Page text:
Pastoral burnout is real. Many pastors leave the ministry every year. Don't be a statistic. Learn how you can prevent pastoral burnout.
January 21, 2020
Let's talk about burnout and how you can prevent burnout as a pastor.
I first want to start wisdom to statistics.
Barna found the following, and this is kind of shocking: 100% of those surveyed had a close associate or seminary buddy who had left the ministry because of burnout or conflict in the church. 1,500 pastors a month in the US are leaving the ministry because of burnout. 80% of the pastors admit to feeling unqualified or discouraged. 50% want to leave the ministry, but they have nowhere else to go. 80% of seminary and Bible school graduates will leave the ministry within the first five years, and on and on it goes.
Burnout is real.
As someone who has planted churches, grown churches, been in some form of ministry for nearly 30 years, I've experienced the gamut of the highs and the lows of ministry. Ministry can be one of the most fulfilling and most awesome feelings you can ever have—when you're serving God, helping people find Jesus, helping people discover their mission and then the ministry in life. That's phenomenal.
When church isn't going great, when you have problems, you have gossip, you have drama, you have people leaving, you have money issues, pressure comes on. It's going to outwardly work in a few different ways. I've got a couple thoughts on burnout.
1. Keep your anchor in God
You've got to get your meaning and self-worth from God and not how big your church is, not how many people turned up for Sunday, not how big the offering was. All of those external pressures don't matter a hill of beans if you've got a real relationship with Jesus. And that comes back to your prayer life. It comes back to that quiet time with the Lord. It comes back to staying in the word of God and not just a sermon preparation, but actually feeding your own soul. Having your relationship with God is absolutely key in preventing burnout.
2. Regularly fellowship with other pastors
Iron sharpens iron. Like any relationship, pastor friendships can be toxic. And sometimes if you're around some pastor friends who are always talking about how great their church is, let me give you a little secret tip. Pastors only tell you how good everything is going—they never tell you how bad things are going. So anything they're saying is a description of what it was like when they're on top of the world. Everybody's Instagram post as a pastor shows the best shot with the most hands up, with the most people, with the best wide angle.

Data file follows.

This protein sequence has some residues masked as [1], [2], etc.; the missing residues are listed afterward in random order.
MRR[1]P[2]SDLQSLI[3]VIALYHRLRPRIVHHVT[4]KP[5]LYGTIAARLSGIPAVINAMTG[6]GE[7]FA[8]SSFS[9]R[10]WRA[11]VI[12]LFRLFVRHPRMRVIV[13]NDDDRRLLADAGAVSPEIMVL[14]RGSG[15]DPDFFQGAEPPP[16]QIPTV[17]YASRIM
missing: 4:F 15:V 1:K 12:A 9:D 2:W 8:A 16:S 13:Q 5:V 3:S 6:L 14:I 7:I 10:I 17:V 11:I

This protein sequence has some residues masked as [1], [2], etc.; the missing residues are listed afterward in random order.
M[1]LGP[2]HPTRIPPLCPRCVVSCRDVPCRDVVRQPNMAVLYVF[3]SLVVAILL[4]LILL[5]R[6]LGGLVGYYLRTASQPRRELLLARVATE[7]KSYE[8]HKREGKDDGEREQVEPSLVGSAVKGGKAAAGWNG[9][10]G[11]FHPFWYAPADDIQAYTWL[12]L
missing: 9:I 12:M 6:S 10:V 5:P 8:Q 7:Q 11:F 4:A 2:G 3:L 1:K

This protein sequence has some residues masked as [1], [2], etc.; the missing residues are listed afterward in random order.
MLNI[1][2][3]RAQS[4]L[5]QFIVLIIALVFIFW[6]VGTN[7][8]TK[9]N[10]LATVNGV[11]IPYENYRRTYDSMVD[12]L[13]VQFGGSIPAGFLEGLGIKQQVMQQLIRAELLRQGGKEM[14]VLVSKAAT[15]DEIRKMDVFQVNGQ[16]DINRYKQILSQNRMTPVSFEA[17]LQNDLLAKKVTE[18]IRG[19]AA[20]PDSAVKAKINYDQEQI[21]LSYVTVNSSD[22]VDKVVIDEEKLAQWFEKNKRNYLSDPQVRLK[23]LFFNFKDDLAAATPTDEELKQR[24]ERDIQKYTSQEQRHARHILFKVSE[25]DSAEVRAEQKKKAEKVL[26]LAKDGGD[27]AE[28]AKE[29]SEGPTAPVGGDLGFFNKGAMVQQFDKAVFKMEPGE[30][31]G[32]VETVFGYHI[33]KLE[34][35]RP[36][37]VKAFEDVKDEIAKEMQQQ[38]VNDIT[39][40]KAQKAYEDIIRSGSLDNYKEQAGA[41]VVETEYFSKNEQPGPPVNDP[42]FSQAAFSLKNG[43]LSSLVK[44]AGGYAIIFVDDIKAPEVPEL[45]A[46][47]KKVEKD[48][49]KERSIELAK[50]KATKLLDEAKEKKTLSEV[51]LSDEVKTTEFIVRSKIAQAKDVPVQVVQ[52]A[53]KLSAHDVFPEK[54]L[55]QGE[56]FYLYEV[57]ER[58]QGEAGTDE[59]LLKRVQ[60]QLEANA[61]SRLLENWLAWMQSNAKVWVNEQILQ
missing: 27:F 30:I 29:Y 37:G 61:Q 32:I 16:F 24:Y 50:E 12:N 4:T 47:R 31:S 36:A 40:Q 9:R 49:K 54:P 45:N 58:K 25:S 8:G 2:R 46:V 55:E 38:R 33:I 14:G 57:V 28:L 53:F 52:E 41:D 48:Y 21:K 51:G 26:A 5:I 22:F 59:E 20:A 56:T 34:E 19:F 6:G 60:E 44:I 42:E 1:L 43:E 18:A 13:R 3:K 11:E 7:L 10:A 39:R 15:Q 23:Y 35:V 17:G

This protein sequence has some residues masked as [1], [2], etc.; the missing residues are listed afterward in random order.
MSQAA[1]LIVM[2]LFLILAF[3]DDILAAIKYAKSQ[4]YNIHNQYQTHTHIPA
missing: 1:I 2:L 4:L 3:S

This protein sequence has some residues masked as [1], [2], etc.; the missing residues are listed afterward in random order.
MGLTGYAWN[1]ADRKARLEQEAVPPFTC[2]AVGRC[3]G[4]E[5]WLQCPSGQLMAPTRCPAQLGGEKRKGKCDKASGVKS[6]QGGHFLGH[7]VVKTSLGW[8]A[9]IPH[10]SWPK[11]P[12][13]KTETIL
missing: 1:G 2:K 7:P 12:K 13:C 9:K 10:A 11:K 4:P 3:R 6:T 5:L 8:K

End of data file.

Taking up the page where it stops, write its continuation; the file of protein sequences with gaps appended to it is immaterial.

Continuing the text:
No one wants to really talk about what's not working and what's failing. The key to burn out is being honest and having those pastor friends that you can actually confide in. Sometimes when you're talking to a friend, you're not looking for an answer—you're just looking for a shoulder. You just want to dump stuff. You don't want to do it on your wife, if you're a guy. You don't do want to do it on your husband if you're a woman in ministry. You simply need someone to let it all out to. I have had that person—only one or two, you don't need a lot. Have that person with whom you can just let it go and let it all hang out knowing that you won't be judged.
3. Keep a clear work/life distinction
Having run churches and run a business with around 80 employees, people often ask me: "What's easier, doing the church thing of doing the business thing?" Hands-down, church is harder. There are so many intangibles and ministry is not nine-to-five job. We know that you're essentially on call 24/7, especially in the early years. You don't have a staff. You don't have associate pastor. You don't have someone that can do the hospital visits, the weddings, the funerals. I remember my first year of church planning, I had to do two funerals. I think I did one day of funeral study in seminary. That was it. Then I was thrust into these grieving parents and kids and I thought: “How do I deal with this?" It was very stressful.
Drawing those boundaries between what's important and what's not becomes a really critical, especially as you grow. Don't think that as you get bigger as a church, you're going to have less stress. More stress, more money, more problems, more buildings, more staff, more everything—it doesn't go away. You've got to be able to manage it.
Vacations become critical, so make sure to take that time off. I know some guys that turn their phone off, they don't care how many emails that come back to, they switch it off. They switch social media off. They go to be with their family. This is absolutely critical.
The other thing you can do is go to your board, depending on how your structure is, to get a raise. Most pastors I've found are not paid enough. Hands down, 90% are not paid enough. Make sure you've got a board that's for you, that's really interested in making sure your family is strong. And don't be afraid to ask for a raise when you need it. That way, you can do those extracurricular activities with your family and not always worry about money personally.
Over to you
You can prevent burnout.
You have to be serious.
To prevent it, you've got to be very, very intentional, but you can do it.
Ministry can be fun if you keep your eye on the ball.
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Dean Sweetman is the co-founder and CEO of Tithe.ly. Before launching Tithe.ly, Dean was involved in ministry for more than 30 years. During this time, he planted over 50 churches and raised millions of dollars to spread the gospel, equip leaders, and see lives transformed by Jesus. When Dean is not encouraging his team and helping churches grow, he enjoys spending time with his wife and family.